Media Relations Manager
Yangon, MYANMAR (June 27, 2012) — World Vision applauds the decision of the Government of Myanmar to sign a “Joint Action Plan” that will keep children from being forced to serve as soldiers. The plan promises to release under-age recruits from the armed forces and prevent further recruitment of soldiers under the age of 18.
The Action Plan, signed in Nay Pyi Taw on Wednesday, is a memorandum of understanding between the Ministry of Defense and the Country Task Force on Monitoring and Reporting. This agreement is a significant step, following several years of negotiations between the Government and the task force, composed of various UN agencies and civil society including World Vision.
By signing the action plan, the government commits to cease recruitment of children under 18 and discharge any children currently serving in the armed forces in Myanmar. The agreement also includes raising awareness through campaigns to stop underage recruitment, granting access to UN agencies and partners for monitoring underage recruits, and coordinating with non-state armed groups to stop underage recruitment.:
This agreement represents a work in progress since the UN Security Council unanimously adopted Resolution 1612 in 2005, calling for the protection of children affected by armed conflict. The task force was activated in 2007 and has been negotiating the action plan to protect children in armed conflict since 2008.
“We welcome today’s signing as a very significant milestone toward the protection of children in Myanmar,” said Chris Herink, National Director of World Vision Myanmar. “This plan underscores the government’s commitment to stop underage recruiting, and we will continue to support the government and local communities to keep children safe.”
In Myanmar, World Vision works to help prevent underage recruitment through raising awareness in communities, and supports the reintegration of former child soldiers back into their families and communities. To date in 2012, World Vision Myanmar has assisted in the reintegration of 20 former child soldiers.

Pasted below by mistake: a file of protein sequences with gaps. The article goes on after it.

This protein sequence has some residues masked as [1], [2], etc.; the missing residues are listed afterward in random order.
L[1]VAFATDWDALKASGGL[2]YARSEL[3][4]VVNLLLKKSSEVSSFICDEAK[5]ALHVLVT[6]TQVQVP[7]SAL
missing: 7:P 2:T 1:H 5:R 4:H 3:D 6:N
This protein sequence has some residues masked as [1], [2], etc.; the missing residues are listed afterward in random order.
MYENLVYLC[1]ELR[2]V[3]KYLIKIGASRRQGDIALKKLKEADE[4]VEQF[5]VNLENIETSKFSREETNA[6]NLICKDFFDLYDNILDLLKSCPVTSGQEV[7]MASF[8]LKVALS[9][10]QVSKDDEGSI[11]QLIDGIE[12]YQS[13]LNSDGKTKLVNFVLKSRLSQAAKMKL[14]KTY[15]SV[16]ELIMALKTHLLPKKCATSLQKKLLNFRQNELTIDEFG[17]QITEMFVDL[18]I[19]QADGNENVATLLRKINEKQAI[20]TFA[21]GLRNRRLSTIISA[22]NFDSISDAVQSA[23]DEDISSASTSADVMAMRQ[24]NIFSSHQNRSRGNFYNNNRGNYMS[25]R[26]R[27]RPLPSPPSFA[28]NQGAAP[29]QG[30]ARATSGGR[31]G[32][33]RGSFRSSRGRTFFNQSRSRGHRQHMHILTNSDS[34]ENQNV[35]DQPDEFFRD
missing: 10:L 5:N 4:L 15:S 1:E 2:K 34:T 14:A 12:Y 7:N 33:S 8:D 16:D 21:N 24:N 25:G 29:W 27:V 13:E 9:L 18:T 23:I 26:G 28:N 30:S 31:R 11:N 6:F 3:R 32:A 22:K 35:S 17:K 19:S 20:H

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World Vision Background: World Vision has been supporting Myanmar children since 1959, and in 1993 we opened our first in-country office in support of four HIV/AIDS projects. Today, World Vision has 140 projects in 11 states and regions. More than three million people are benefiting from our work in 1,202 wards and villages.
Our 35 Area Development Programs (ADP) focus on regions where we’ve been partnering with community, government and non-governmental organizations for 12 to15 years. This commitment fosters long-term, sustainable development enabling families to restore livelihoods, improve food security, access health care, and invest in education so children can have hope for the future. World Vision works at all levels to support greater recognition of the Convention for the Rights of the Child, and encourages participation from children in program planning.
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About World Vision:World Vision is a Christian humanitarian organization dedicated to working with children, families, and their communities worldwide reach their full potential by tackling the causes of poverty and injustice. We serve the world's poor — regardless of religion, race, ethnicity or gender. For more information on their efforts, visit WorldVision.org/press or follow them on Twitter at @WorldVisionNews